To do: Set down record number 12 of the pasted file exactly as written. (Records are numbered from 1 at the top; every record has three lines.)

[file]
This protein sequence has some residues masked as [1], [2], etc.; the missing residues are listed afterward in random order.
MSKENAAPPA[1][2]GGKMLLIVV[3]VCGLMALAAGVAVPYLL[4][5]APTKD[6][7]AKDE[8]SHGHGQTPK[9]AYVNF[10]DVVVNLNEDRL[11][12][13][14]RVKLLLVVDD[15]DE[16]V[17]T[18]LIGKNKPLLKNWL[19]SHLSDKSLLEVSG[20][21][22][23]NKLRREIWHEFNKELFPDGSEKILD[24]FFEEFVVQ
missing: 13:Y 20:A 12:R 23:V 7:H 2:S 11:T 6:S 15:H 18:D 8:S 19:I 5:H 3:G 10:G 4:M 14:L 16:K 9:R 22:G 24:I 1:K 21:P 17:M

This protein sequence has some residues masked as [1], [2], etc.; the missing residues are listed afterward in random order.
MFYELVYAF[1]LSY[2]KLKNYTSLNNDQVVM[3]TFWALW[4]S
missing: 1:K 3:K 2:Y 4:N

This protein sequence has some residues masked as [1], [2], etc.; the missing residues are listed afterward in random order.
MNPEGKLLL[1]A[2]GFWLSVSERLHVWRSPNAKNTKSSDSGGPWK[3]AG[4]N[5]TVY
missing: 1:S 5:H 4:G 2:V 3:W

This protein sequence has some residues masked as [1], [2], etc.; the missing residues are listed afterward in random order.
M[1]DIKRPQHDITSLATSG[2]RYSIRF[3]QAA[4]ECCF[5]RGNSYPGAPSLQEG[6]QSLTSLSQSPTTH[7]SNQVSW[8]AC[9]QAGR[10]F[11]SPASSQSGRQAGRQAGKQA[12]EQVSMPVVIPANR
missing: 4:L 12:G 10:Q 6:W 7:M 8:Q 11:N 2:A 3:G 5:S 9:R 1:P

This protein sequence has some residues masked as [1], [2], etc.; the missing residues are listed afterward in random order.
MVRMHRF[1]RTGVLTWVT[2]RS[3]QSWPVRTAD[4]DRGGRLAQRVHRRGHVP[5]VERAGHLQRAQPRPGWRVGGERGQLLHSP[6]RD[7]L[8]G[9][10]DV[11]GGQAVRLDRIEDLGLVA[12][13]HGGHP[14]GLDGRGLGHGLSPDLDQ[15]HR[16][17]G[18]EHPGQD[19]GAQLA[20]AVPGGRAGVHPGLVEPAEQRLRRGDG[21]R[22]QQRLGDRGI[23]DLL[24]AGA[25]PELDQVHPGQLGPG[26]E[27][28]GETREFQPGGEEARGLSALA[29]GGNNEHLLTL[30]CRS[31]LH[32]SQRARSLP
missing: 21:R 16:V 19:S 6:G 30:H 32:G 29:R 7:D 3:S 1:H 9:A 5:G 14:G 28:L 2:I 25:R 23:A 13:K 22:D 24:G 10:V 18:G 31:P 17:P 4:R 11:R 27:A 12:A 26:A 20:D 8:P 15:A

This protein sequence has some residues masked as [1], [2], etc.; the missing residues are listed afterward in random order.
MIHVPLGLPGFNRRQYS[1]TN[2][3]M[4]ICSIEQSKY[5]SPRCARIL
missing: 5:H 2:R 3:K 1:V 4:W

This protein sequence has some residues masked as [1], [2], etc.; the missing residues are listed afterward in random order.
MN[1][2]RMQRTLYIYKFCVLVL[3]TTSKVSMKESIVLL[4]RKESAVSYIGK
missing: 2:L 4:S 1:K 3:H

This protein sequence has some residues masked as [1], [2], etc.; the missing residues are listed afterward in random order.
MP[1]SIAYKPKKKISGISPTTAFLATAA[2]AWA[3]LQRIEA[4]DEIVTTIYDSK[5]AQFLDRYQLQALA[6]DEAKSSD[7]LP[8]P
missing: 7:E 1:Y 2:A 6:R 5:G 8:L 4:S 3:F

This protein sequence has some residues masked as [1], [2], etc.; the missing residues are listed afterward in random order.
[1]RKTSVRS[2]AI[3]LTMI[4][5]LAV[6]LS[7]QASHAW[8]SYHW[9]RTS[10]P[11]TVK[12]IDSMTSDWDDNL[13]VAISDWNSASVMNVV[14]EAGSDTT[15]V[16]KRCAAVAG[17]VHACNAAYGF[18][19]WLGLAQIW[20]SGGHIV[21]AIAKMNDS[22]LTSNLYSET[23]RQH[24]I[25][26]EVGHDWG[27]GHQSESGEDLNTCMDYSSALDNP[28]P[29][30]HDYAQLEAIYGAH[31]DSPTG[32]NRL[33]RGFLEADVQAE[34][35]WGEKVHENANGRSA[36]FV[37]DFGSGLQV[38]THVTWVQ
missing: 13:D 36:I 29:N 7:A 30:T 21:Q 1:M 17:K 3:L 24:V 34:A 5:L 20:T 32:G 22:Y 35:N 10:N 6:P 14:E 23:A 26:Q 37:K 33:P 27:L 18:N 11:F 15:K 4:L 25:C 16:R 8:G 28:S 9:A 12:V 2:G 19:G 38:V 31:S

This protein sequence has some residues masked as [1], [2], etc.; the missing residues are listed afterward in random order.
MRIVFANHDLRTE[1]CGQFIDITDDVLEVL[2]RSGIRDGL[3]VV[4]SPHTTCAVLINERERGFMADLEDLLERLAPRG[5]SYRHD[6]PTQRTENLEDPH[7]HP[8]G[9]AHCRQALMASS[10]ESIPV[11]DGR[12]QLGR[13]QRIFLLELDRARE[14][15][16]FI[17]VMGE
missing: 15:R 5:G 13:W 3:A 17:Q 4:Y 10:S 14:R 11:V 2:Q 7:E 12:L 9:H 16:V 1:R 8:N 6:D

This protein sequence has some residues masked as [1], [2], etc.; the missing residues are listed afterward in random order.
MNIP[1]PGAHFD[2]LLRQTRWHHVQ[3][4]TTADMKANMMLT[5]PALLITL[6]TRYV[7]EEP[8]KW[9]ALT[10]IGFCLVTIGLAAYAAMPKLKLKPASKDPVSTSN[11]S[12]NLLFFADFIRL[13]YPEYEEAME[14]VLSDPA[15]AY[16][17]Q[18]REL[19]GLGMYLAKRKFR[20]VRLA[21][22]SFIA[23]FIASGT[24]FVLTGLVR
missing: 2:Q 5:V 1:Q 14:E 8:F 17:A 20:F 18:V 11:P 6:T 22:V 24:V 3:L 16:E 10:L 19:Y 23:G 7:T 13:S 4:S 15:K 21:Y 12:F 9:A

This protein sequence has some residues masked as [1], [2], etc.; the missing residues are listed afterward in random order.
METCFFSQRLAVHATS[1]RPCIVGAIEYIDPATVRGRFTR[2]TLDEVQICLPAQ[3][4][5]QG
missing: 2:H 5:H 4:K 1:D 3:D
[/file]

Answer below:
This protein sequence has some residues masked as [1], [2], etc.; the missing residues are listed afterward in random order.
METCFFSQRLAVHATS[1]RPCIVGAIEYIDPATVRGRFTR[2]TLDEVQICLPAQ[3][4][5]QG
missing: 2:H 5:H 4:K 1:D 3:D